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FRANKLIN — The starting point, voiced by the 380 members of the Massachusetts Interscholastic Athletic Association in November, 2016, was “the inconsistencies” of the state tournaments.

Football has eight divisions, field hockey has two, and so on.

The seeding process varies sport by sport.

There is no equal path to a state final for a team from North (Burlington) and another from West (Lee).

Like-sized schools, in enrollment, are not competing in the same division.

But a statewide tournament for all sports? “This is not where we thought that this would go,” said Jim O’Leary, chair of the MIAA’s Tournament Management Committee.

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But a proposal for a statewide tourney authored by the TMC — and already having received a thumbs up from the association’s Board of Directors — is headed for a vote by the full membership, likely on target for the last week of February (the board will finalize the date at its monthly meeting on Wednesday).

O’Leary, along with fellow TMC members Johanna DiCarlo (Westborough High), Shaun Hart (Burlington), and Sherry Bryant, associate director of the MIAA, unveiled the proposal in a two-hour informational and Q&A session with the media on Thursday afternoon.

If approved, with implementation in the fall of 2021, it will be the most dramatic game-changer in postseason play since the association’s formation in 1978.

“We think that this will generate a lot of excitement, with the best crowds, and the best atmosphere,” said DiCarlo.

Added Hart, “Attendance [at tournaments] is already down, we are hoping that this draws extra attention. It will be an event.”

Yes, there will be excitement. But judging by the tenor in the room on Thursday, there are still many questions to be answered, and many concerns — with a high percentage emanating from the West and Central sections, beyond Route 495. The elimination, for instance, of the longstanding West and Central tournaments, will not be received warmly.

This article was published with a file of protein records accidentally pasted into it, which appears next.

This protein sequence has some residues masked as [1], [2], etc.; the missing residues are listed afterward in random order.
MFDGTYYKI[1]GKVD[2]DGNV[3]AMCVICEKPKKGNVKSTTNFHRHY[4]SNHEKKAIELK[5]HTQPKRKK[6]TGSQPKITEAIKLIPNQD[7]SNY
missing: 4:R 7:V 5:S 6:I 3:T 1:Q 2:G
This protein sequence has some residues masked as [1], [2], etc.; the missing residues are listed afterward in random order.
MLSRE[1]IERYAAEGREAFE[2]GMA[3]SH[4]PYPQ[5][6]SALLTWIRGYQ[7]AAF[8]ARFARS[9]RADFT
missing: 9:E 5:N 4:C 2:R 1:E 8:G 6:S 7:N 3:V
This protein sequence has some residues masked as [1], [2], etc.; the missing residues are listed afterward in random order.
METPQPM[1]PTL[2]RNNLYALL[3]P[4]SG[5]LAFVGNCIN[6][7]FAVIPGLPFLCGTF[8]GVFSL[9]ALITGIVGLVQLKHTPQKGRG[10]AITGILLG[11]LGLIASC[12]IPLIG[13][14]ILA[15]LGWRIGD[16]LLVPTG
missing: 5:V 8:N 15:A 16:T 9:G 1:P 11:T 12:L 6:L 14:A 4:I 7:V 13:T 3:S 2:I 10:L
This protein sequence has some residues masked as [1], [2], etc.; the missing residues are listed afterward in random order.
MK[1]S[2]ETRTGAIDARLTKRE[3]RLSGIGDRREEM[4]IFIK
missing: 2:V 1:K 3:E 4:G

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For many, the obstacle is the unknown. As Hart has noted, “We can’t tell you every detail about a tournament that we have never run . . . but you have to have faith.”

The TMC has worked tirelessly for two years to craft and shape their proposal. They have run drafts by principals, athletic directors, and coaches, presented ideas at district workshops across the state, and have an upcoming sitdown with superintendents (travel, and the impact on school budgets, is a concern).

The education process will continue over the next five weeks until the membership vote. The key points:

■ All sports will qualify the top 32 teams in each division, in addition to those teams that meet the 50 percent qualifying criteria (league championships carry no weight). Using baseball, which fields 333 varsity programs statewide, under a five division format, 48 percent (160 teams) of the programs would qualify.

■  All teams will be power seeded by MaxPreps, through its proprietary software system. (MIAA will begin using MaxPreps next fall.)

■  MaxPreps does not calculate ties, so each sport committee will have to develop a tiebreaking process, such as the introduction by a few hockey leagues/conferences this winter of an overtime period on a two-year pilot program.

■  The top four seeded teams will be placed in four brackets (think NCAA Regionals).

■  All games will be at the home site of the higher seed for preliminary-round play, the round of 32, round of 16, and round of 8. The semifinals and finals will be at neutral sites.

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■  The starting point is five divisions per sport, but ultimately, divisional breakdowns will be decided by the sport specific committees (with football likely the outlier). And with new divisional alignments on target for 2021 anyway, that process is already underway.

■  In preliminary/first-round play, all revenue remains with the host school. For the round of 16, there is revenue share with the MIAA. In the state quarters, semifinals, and finals, all revenue (and expenses) goes to the MIAA.

“Winning percentage [as a qualifier] is not working,” said Hart. “We do not think that MaxPreps is the end all, be all. There will be modifications. But this is a starting point.”

There is much work ahead, in advance of the vote, and if approved, the sprint to 2021.


Craig Larson can be reached at craig.larson@globe.com.